Across the world, countries are revisiting their laws on the use of cannabis. For some countries, such as Canada and Uruguay, the legalization of the use of cannabis extends to non-medical purposes, including recreational use. For a number of other countries, such legalization has been limited to medical use only. The move to legalize cannabis for non-medical purposes is a direction being debated in light of the 1961 Single Convention on Narcotic Drugs, as amended by the 1972 Protocol, which places obligations upon State Parties to limit the production, manufacture, export, import, distribution, trade, use and possession of drugs exclusively to medical and scientific purposes.

Amidst these developments, Thailand has become the first nation in Southeast Asia to allow the use of cannabis for medical use and research with the amendment to the Narcotics Act, legalizing licensed possession of cannabis for medical purposes, as of 19 February 2019.

The amended Narcotics Act now allows certain types of entities and organizations to apply for and obtain licenses to manufacture, import, export, distribute, and possess cannabis (“Narcotics type no. 5”) for medical purposes, treatment of patients, and research and development. The amendment also includes provisions to allow responsible government agencies to issue further Royal Decree(s) outlining the areas where Narcotics type no. 5 can be grown, manufactured, tested, used, and possessed. Manufacturers are also required to comply with specific conditions provided in the amended Narcotics Act.

In this regard, the Ministry of Public Health has issued three ministerial notifications to date to impose criteria, procedures, and conditions related to those in possession of Narcotics type no. 5 before the amended Narcotic Act became effective. These notifications exempt certain groups from penalties for possession of Narcotics type no. 5, if they comply with the requirements under the regulations. Notably among these are:

  • patients for whom it is necessary to use Narcotics type no. 5 for medical reasons; and
  • organizations or individuals whose possession of Narcotics type no. 5 is for medical and research purposes.

The ministerial regulations specify conditions and timeline for the aforementioned groups to comply in regard to the exemption of penalties.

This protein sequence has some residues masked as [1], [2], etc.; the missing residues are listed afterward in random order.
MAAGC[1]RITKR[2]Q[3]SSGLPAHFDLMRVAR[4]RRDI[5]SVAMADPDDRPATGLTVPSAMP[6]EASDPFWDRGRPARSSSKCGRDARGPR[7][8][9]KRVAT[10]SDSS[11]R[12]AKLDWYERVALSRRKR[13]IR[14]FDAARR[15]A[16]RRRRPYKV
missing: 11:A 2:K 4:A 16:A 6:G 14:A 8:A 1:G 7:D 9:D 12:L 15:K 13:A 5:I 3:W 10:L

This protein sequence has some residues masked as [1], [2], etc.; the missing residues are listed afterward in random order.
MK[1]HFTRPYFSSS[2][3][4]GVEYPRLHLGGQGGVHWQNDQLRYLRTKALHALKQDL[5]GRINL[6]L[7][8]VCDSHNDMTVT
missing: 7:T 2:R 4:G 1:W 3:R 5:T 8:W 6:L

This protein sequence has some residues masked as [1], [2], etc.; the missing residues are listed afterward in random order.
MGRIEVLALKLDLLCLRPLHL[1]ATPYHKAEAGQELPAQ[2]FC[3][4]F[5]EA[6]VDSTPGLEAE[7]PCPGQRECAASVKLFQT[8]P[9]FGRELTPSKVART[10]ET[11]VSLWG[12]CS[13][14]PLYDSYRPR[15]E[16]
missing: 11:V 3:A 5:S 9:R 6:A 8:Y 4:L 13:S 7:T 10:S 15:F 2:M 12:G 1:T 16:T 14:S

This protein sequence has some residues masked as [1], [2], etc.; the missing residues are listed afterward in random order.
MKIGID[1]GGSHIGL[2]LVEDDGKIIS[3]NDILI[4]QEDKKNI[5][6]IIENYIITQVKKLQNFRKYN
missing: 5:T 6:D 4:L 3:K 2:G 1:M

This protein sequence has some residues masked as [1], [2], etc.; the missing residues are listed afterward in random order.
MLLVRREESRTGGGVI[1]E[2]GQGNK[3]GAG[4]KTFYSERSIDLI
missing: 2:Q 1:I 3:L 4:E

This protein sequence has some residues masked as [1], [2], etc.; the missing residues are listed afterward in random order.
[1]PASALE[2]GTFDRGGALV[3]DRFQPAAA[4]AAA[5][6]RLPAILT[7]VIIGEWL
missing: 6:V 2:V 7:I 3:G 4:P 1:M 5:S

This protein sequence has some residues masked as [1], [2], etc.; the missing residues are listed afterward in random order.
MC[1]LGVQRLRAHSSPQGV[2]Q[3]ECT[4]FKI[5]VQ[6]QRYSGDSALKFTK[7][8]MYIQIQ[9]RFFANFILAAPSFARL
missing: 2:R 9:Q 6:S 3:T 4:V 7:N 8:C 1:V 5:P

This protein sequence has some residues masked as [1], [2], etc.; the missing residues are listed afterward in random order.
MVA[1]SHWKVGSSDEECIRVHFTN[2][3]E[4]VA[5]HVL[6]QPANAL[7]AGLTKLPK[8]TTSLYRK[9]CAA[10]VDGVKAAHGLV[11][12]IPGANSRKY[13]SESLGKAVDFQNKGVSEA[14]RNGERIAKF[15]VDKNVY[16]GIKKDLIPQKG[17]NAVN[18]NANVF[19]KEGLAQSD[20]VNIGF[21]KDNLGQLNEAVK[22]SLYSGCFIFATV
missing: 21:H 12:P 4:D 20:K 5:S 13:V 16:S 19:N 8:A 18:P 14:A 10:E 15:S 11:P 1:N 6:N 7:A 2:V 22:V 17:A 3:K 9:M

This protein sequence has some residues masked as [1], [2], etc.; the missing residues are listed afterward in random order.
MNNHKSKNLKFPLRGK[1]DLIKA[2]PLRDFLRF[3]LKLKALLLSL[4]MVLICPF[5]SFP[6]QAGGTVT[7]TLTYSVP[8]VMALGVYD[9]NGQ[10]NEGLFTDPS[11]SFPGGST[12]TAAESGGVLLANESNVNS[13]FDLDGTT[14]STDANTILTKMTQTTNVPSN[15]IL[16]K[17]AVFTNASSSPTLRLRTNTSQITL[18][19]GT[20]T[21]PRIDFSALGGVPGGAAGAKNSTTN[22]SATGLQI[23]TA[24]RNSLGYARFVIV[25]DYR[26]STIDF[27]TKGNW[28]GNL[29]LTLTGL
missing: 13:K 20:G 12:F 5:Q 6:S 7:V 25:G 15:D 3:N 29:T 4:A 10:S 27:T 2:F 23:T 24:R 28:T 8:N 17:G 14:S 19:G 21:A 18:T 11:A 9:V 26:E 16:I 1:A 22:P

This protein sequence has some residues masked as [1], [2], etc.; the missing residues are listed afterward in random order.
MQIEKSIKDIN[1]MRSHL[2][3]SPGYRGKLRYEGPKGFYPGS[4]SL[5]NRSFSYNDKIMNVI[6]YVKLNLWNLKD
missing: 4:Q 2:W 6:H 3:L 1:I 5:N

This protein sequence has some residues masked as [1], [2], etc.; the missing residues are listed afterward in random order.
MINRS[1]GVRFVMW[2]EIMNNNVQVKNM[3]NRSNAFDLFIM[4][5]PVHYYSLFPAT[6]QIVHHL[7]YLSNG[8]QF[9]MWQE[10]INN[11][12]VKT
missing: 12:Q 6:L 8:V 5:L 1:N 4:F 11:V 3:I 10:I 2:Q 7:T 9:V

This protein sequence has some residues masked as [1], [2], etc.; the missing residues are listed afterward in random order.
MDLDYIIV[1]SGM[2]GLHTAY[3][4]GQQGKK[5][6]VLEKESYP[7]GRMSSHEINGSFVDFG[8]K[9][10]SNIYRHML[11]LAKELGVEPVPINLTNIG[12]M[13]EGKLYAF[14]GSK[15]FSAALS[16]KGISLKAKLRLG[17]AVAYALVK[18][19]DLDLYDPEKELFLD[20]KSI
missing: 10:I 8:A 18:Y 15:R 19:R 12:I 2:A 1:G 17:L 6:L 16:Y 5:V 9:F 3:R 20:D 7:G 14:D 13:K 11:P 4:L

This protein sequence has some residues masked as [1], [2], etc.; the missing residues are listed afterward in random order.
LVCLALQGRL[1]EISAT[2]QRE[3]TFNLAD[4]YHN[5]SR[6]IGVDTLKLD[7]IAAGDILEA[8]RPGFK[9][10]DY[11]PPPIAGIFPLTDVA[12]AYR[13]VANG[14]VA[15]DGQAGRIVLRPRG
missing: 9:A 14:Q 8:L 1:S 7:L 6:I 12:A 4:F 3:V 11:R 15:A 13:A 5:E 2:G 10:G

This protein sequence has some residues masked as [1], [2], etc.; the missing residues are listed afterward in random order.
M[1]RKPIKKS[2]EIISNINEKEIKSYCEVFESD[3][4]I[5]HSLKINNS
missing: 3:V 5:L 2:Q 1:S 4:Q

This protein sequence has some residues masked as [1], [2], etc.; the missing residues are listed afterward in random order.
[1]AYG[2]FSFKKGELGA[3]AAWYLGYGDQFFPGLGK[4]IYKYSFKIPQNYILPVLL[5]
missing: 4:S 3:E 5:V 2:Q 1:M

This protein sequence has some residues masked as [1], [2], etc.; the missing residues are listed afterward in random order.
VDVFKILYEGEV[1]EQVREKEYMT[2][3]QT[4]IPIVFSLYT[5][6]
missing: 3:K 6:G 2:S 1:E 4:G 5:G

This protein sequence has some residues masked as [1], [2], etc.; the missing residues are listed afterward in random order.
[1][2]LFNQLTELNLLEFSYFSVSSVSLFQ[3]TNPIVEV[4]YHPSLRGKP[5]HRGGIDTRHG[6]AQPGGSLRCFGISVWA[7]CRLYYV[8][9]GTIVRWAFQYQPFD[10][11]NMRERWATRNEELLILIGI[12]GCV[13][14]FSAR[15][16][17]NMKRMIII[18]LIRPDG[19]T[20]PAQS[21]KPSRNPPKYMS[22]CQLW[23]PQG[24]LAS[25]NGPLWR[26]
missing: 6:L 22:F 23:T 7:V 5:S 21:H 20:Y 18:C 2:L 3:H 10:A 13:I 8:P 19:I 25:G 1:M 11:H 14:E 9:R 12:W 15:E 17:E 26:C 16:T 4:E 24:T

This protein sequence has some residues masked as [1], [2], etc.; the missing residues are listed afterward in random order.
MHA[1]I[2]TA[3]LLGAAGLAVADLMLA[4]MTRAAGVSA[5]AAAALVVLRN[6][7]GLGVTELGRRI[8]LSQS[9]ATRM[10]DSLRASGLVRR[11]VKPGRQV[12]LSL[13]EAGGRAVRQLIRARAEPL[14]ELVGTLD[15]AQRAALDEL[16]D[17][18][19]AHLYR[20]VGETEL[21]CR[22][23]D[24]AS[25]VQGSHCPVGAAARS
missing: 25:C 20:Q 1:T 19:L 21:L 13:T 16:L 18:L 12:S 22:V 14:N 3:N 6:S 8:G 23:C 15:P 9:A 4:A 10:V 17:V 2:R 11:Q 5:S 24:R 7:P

The amendment of the Narcotic Act to legalize the use of cannabis for medical purposes would likely have come sooner, had there not been some concerns over cannabis-related patent applications. There were concerns raised by academics and the public sector over the cannabis-related patent applications which were already filed pending the approval of the amended Narcotic Act, which would possibly limit, prohibit or restrict others from utilizing cannabis or cannabis extracts. To address these concerns, on 28 January 2019, the National Council for Peace and Order (NCPO) issued an order to amend the Thai Patent Act to exclude cannabis-related inventions from patentability for commercial purposes. The NCPO’s Order stipulates that once the amended Narcotic Act is enacted, the non-patentability provision will expire.

In the initial trial period, after the amended Narcotic Act became effective, private entities wishing to operate businesses related to research and development of cannabis production can seek collaborations with state agencies. In any case, all steps must meet the regulatory controls and requirements under the Thai FDA and International Narcotics Control Board (INCB), mandated to monitor and support the government’s compliance with the three international drug control treaties.

This post originally appeared in the Journal of The American Chamber Of Commerce In Thailand and is reprinted on our blog by permission of the author and AMCHAM Thailand.


Peerapan Tungsuwan is a partner in and Head of the Healthcare Industry Group of Baker McKenzie’s Bangkok office.